Strong hydrothermal alteration affects rock physical properties in iron oxide–copper–gold deposits (IOCG) and may result in characteristic signatures detectable in geophysical surveys. Magnetic signature is commonly used and 3D inversions are often used to perform interpretation. In areas with strong remanence and self-demagnetization, the total magnetization can have an orientation different from the induced field direction which precludes the use of traditional inversion methods. To overcome this problem, the magnetic amplitude data that are weakly dependent on the magnetization direction was inverted. A case study on applying this approach to the Furnas Fe oxide–Cu–Au deposit at low magnetic latitude in Carajás Mineral Province, Brazil, is presented, and demonstrates that magnetic amplitude inversions can reliably recover the distribution of effective magnetic susceptibility and identify massive magnetite from hydrothermal alterations associated with the high-grade ore.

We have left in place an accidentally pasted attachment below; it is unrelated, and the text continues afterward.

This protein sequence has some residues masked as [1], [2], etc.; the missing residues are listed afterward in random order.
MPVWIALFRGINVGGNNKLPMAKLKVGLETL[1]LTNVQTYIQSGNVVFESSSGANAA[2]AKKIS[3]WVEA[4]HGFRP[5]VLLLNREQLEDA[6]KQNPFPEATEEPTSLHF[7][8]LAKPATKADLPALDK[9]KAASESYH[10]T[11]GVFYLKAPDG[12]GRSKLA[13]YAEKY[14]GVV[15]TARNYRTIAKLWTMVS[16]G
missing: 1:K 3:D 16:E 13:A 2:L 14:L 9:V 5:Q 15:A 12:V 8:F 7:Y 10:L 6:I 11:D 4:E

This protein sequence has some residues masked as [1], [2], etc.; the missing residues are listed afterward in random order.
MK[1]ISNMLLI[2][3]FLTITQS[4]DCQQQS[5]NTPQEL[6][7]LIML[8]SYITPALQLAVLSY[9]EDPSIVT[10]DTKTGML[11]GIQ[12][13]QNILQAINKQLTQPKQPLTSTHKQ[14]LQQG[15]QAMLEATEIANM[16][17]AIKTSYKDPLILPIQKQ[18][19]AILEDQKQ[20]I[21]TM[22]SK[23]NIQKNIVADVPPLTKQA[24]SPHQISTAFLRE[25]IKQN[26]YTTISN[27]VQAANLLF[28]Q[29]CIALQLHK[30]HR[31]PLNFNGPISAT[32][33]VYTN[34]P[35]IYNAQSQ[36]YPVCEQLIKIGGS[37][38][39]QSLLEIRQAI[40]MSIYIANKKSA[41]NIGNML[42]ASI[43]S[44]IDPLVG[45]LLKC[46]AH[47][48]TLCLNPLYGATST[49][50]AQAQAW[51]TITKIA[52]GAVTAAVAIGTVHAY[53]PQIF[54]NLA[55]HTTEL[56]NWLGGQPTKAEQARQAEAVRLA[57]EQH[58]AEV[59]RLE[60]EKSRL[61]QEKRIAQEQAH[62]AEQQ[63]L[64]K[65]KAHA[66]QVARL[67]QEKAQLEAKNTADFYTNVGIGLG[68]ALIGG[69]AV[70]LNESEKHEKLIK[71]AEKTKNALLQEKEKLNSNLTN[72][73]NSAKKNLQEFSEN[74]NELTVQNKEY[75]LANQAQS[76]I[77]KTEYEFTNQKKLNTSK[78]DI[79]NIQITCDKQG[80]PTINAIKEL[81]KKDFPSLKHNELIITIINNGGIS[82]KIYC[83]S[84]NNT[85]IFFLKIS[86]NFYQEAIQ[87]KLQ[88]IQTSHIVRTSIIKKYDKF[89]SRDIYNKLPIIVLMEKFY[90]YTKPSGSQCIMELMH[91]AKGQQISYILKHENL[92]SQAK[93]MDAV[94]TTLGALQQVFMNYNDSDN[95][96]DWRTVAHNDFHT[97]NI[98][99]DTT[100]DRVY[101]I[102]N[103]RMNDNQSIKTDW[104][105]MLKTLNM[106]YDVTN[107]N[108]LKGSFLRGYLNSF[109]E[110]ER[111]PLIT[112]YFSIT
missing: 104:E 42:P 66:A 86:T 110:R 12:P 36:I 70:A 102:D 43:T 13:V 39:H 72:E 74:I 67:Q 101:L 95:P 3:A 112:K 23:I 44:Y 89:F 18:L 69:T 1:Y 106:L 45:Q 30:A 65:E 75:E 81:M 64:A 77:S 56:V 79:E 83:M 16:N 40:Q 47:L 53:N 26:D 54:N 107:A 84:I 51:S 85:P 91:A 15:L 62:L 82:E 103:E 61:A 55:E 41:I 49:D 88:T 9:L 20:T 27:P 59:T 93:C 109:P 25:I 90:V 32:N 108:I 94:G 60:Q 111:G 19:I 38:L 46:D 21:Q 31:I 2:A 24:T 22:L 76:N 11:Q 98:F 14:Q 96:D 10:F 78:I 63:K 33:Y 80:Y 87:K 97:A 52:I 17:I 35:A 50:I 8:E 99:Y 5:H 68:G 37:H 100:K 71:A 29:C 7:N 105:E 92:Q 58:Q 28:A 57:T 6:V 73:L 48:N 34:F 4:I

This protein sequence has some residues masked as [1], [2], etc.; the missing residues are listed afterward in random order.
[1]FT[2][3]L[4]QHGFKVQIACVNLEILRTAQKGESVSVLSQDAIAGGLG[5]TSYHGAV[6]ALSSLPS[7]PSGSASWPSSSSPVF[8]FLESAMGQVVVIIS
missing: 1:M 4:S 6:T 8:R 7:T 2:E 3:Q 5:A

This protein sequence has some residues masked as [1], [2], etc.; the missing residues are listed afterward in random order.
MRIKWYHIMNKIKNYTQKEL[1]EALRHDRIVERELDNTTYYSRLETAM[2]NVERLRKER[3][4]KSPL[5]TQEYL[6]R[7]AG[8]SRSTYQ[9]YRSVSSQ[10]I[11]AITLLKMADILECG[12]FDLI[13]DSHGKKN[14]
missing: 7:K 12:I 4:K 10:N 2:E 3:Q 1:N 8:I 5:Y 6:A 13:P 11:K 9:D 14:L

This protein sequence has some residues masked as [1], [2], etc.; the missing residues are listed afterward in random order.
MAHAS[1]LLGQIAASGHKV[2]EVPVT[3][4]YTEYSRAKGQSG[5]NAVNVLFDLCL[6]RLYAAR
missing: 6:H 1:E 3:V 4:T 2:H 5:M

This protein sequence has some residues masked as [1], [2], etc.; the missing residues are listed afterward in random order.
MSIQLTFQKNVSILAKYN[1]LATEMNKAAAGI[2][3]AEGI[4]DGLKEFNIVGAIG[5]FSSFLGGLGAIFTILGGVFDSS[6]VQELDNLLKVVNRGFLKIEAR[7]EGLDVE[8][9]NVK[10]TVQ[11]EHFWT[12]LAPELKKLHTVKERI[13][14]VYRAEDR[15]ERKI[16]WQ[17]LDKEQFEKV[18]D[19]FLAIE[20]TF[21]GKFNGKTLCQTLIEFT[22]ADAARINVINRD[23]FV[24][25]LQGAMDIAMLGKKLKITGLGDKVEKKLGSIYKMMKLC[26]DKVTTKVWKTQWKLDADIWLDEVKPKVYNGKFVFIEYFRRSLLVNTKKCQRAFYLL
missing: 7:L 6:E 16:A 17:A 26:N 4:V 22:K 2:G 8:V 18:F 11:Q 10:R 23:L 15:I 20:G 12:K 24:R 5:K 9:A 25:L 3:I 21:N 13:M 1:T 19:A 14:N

This content is only available via PDF.
You can access this article if you purchase or spend a download.